Youth outreach centres in El Salvador: providing alternatives to displacementedit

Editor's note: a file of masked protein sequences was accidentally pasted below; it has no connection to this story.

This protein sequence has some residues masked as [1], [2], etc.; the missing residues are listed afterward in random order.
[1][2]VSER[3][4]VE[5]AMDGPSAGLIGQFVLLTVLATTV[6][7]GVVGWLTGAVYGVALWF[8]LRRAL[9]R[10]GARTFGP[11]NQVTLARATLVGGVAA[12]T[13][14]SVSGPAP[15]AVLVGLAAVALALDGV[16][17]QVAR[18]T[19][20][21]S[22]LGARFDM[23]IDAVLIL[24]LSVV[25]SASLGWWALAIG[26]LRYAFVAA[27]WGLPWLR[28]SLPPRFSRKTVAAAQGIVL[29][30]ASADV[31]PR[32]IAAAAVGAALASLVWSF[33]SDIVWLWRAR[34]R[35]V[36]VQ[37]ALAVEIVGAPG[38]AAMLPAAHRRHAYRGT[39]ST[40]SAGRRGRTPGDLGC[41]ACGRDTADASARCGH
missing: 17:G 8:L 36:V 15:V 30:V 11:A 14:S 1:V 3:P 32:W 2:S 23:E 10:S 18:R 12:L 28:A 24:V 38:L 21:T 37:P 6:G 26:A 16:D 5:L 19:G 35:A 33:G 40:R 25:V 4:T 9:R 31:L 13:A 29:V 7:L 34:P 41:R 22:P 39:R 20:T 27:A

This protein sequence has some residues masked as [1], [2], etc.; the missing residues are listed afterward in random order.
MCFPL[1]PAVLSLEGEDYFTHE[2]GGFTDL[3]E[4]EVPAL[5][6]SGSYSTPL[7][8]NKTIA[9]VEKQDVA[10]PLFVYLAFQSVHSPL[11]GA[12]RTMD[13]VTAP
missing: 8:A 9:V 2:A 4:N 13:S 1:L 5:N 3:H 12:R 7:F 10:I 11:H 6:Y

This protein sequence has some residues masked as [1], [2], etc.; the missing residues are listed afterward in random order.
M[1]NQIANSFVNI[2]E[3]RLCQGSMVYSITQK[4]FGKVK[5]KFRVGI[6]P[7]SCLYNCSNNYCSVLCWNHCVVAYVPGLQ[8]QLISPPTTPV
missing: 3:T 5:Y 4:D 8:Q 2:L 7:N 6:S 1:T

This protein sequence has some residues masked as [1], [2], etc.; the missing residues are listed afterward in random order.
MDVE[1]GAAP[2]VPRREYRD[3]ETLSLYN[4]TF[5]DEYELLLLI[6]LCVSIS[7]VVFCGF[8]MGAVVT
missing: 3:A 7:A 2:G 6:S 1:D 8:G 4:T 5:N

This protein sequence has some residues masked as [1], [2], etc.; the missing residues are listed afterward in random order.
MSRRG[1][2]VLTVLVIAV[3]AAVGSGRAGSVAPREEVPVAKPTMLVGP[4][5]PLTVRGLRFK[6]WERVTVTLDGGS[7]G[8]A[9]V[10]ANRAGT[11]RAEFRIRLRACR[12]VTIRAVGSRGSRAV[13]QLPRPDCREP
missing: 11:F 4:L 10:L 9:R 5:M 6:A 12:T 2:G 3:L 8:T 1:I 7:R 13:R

A growing number of youth are fleeing El Salvador, one of the most violent countries in the world, and travelling unaccompanied to the US-Mexico border. Youth Outreach Centres have been set up in El Salvador to try to improve conditions in their neighbourhoods and encourage young people to stay.The number of unaccompanied minors from El Salvador, Guatemala and Honduras attempting to cross the United States (US) border has increased dramatically in recent years, growing from 2,304 in 2012 to nearly 47,000 in 2016. Many are leaving their homes because of the threat of violence and fear of gang activity in their neighbourhoods. Clearly US policy should respond to this humanitarian crisis by recognising these children’s legitimate claims to refugee protection but international development efforts must also continue to address in-country ‘push’ factors. The question is how to do this effectively and efficiently. Today in El Salvador the problems of poverty, corruption, gang activity, violence and drug trafficking are multi-faceted and intertwined. Poverty and unemployment serve as fodder for gang recruitment, expanding gang territory and escalating crime rates. Although its protracted civil war was resolved 25 years ago, decades of instability in El Salvador since then have resulted in underdeveloped civil institutions and limited international support for the resolution of enduring economic and social problems. Children and youth in low-income families are highly affected by the quality of their communities. Neighbourhood violence and gang activity leave them vulnerable, and youth are at heightened risk of police abuse. Together, these circumstances and neighbourhood conditions put youth at risk of victimisation, gang involvement and other hazards that undermine their sense of hope.